Wolff defends Hamilton strategy on ‘disaster day’

Jon Wilde
Toto Wolff

Toto Wolff

Toto Wolff defended Mercedes’ strategy decision for Lewis Hamilton at the Monaco Grand Prix – one that left the seven-time World Champion baffled.

Unsurprisingly finding himself in a train of cars after starting sixth – promoted one place after pole-sitter Charles Leclerc was unable to take the start – Hamilton needed an inspired strategy to jump up the order.

Instead, despite his team-mate Valtteri Bottas’ retirement when a wheel got stuck at a pit-stop, the Briton found himself dropping back behind Sergio Perez and Sebastian Vettel to finish seventh.

One place ahead of him at the end was Pierre Gasly, whom Mercedes had targeted with their strategy call to put Hamilton on hard tyres on lap 30 in the hope of performing the undercut on the AlphaTauri. It failed to pay off due to the length of time it took the tyres to warm up.

“It was a disaster day for Charles [Leclerc] and wasn’t any better for us either,” admitted Wolff, the Mercedes F1 co-owner and team principal, on Sky F1. “We lacked pace all weekend, it’s as simple as that.

“The undercut looked like the only feasible way of clearing Gasly and with the tyre warm-up, the gap he had before, the one/one and a half seconds, was sufficient for him to stay ahead.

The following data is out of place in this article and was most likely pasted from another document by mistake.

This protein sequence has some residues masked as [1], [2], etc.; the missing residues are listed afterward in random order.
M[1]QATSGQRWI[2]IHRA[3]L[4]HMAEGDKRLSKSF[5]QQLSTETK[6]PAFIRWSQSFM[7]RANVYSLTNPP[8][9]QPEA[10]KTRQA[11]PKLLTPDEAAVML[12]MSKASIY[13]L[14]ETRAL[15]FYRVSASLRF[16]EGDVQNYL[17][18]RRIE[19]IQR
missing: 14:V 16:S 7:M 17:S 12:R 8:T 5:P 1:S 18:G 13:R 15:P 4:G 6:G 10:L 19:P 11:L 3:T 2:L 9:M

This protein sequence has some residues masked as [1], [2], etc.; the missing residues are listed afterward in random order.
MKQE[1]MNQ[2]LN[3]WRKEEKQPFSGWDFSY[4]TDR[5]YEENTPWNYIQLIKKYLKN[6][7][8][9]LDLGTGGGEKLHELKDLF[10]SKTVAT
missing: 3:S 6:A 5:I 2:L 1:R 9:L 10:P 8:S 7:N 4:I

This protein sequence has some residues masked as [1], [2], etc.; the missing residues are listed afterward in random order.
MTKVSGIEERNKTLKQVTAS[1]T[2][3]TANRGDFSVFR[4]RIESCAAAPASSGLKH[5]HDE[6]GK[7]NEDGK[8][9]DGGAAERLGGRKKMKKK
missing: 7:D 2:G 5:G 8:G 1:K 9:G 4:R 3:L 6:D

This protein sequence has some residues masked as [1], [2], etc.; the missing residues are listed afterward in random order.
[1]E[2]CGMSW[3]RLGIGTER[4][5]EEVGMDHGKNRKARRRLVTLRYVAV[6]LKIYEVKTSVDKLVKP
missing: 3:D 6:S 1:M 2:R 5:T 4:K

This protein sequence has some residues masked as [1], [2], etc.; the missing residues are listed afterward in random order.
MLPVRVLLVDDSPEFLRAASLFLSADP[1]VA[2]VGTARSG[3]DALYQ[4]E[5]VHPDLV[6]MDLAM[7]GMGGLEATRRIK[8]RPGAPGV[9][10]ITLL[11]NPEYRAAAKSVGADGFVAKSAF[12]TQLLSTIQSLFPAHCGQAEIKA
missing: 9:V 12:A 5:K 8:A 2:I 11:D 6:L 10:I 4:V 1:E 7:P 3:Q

“There wasn’t any mistake, the out-lap was good, the pit-stop was okay, but it just wasn’t enough.

“The pit-stop failure we had is something we need to understand because we completely machined the wheel nut. And with Lewis, we just didn’t have the pace in the car.”

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Although Wolff maintained that the undercut had been the right strategy to attempt, Hamilton clearly felt it had been the wrong move while the race was in progress – expressing that opinion over the team radio.

“How am I still behind him, man, come on,” said Hamilton to his race engineer Pete Bonnington after finding Gasly in front again, later adding: “What has happened, guys, I’ve just lost two places.

“I don’t understand, guys. I saved the tyres to go longer. You made me stop before everyone.”

Straight after the race, Mercedes were honest about what has to go down as a rare off-day, similar to last year’s Sakhir Grand Prix which Hamilton missed while sidelined with COVID-19 – although by that stage, they had both World Championships in the bag.

Now they trail Red Bull in both the Drivers’ – Hamilton is four points behind Monaco winner Max Verstappen – and the Constructors’ standings.

A tweet from the team read: “Tough one to swallow. This has been one of our hardest days as a team in a very long time.

“We have to accept it, own the failure, learn from it and move on from here.”

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